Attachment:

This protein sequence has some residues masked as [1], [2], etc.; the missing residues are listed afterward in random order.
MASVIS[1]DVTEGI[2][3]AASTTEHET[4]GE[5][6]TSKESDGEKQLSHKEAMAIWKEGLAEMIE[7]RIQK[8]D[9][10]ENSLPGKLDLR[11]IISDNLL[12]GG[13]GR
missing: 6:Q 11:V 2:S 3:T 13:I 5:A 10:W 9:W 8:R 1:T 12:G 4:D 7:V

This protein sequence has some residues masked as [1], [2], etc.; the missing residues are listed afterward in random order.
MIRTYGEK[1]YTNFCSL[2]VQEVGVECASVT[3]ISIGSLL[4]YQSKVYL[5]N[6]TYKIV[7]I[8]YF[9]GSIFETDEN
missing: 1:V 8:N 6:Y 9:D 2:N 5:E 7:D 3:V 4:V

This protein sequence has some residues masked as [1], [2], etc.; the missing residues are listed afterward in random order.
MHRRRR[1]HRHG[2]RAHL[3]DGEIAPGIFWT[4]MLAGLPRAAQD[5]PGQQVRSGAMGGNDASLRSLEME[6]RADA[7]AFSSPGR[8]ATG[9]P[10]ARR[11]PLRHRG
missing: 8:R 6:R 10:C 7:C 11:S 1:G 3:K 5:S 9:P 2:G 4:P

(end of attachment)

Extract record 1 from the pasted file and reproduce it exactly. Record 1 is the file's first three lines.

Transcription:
This protein sequence has some residues masked as [1], [2], etc.; the missing residues are listed afterward in random order.
MASVIS[1]DVTEGI[2][3]AASTTEHET[4]GE[5][6]TSKESDGEKQLSHKEAMAIWKEGLAEMIE[7]RIQK[8]D[9][10]ENSLPGKLDLR[11]IISDNLL[12]GG[13]GR
missing: 6:Q 11:V 2:S 3:T 13:I 5:A 10:W 9:W 8:R 1:T 12:G 4:D 7:V